Report on Popocatepetl (Mexico) — 15 May-21 May 2019
Smithsonian / US Geological Survey Weekly Volcanic Activity Report, 15 May-21 May 2019
Managing Editor: Sally Kuhn Sennert
Please cite this report as:
Global Volcanism Program, 2019. Report on Popocatepetl (Mexico). In: Sennert, S K (ed.), Weekly Volcanic Activity Report, 15 May-21 May 2019. Smithsonian Institution and US Geological Survey.
19.023°N, 98.622°W; summit elev. 5393 m
All times are local (unless otherwise noted)
CENAPRED reported that each day during 15-21 May there were 22-72 steam-and-gas emissions from Popocatépetl, some of which contained ash (19-21 May). Two explosions, at 0817 and 0831 on 16 May, generated ash plumes that rose 1.6 and 1 km above the crater rim, respectively. During 20-21 May crater incandescence was visible during some emissions. The Alert Level had returned to Yellow, Phase Two (middle level on a three-color scale) on 7 May and remained there through 21 May.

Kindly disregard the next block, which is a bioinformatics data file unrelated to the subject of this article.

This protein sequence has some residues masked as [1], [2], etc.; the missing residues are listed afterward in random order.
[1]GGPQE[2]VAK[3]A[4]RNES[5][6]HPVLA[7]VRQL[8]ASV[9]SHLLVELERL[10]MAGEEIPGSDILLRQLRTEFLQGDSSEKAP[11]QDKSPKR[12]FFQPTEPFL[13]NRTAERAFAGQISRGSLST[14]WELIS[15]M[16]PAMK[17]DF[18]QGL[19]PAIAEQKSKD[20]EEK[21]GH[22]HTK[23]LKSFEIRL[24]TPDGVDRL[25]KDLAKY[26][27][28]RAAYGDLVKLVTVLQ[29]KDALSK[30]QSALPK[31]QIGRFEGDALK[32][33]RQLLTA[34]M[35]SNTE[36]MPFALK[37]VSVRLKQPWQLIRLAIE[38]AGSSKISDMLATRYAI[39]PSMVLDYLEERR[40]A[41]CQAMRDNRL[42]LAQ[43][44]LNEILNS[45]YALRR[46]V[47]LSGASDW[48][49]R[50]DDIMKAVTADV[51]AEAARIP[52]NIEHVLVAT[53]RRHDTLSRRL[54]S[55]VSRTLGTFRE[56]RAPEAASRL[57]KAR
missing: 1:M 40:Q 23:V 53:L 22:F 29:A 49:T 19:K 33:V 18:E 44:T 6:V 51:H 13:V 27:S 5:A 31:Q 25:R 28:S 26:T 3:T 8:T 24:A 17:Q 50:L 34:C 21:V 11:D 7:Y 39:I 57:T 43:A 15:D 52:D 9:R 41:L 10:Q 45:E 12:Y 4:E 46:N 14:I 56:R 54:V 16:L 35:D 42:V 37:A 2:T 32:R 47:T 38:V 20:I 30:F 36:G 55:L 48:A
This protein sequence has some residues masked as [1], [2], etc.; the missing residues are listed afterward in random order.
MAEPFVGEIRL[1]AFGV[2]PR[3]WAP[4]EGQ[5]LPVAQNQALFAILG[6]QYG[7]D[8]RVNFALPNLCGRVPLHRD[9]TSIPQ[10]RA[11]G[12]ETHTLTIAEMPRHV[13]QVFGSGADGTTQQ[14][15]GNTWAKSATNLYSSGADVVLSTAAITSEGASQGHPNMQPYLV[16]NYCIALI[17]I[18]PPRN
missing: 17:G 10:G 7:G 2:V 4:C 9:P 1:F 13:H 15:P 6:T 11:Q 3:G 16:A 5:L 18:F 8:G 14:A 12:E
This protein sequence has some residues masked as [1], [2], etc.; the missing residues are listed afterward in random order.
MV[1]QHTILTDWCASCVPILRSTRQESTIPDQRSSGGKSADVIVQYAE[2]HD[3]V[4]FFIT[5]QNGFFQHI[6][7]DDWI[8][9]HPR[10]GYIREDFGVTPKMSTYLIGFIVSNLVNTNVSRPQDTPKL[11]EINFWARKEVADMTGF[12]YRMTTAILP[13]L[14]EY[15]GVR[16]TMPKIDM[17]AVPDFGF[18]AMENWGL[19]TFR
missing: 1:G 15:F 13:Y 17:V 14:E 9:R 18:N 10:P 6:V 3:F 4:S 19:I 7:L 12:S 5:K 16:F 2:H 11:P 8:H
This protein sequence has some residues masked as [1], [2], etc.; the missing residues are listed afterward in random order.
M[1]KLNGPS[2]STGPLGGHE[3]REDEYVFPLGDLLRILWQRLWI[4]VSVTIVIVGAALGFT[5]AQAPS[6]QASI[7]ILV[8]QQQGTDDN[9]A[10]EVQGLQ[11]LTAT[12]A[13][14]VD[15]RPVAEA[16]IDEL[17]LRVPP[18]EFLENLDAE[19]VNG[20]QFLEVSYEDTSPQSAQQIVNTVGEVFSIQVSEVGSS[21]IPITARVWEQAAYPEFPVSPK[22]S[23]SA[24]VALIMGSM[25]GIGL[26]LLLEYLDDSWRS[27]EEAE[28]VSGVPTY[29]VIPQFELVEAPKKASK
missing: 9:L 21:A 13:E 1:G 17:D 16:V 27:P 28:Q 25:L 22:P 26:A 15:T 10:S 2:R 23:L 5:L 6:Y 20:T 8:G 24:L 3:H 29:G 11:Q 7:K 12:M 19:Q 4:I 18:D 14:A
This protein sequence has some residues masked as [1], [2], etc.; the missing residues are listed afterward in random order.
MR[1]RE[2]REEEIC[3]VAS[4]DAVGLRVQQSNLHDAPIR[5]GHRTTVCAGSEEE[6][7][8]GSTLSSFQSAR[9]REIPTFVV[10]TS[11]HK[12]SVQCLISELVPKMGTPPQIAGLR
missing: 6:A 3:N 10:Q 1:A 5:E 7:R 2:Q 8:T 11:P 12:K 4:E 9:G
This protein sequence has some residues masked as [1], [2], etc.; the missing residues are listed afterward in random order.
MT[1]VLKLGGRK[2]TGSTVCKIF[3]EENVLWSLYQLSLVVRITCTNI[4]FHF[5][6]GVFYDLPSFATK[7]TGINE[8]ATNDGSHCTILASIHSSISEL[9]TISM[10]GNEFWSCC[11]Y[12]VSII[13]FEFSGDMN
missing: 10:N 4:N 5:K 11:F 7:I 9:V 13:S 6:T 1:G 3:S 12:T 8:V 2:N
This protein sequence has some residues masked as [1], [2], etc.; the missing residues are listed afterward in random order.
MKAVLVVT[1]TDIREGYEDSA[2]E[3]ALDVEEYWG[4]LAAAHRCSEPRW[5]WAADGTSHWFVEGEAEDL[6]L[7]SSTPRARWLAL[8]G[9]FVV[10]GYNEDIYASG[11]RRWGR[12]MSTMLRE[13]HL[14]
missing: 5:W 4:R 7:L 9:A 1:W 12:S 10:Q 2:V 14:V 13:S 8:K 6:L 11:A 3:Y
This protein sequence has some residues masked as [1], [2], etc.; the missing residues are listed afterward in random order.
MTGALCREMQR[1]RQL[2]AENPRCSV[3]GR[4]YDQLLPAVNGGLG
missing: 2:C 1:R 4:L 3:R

Geologic Background. Volcán Popocatépetl, whose name is the Aztec word for smoking mountain, rises 70 km SE of Mexico City to form North America's 2nd-highest volcano. The glacier-clad stratovolcano contains a steep-walled, 400 x 600 m wide crater. The generally symmetrical volcano is modified by the sharp-peaked Ventorrillo on the NW, a remnant of an earlier volcano. At least three previous major cones were destroyed by gravitational failure during the Pleistocene, producing massive debris-avalanche deposits covering broad areas to the south. The modern volcano was constructed south of the late-Pleistocene to Holocene El Fraile cone. Three major Plinian eruptions, the most recent of which took place about 800 CE, have occurred since the mid-Holocene, accompanied by pyroclastic flows and voluminous lahars that swept basins below the volcano. Frequent historical eruptions, first recorded in Aztec codices, have occurred since Pre-Columbian time.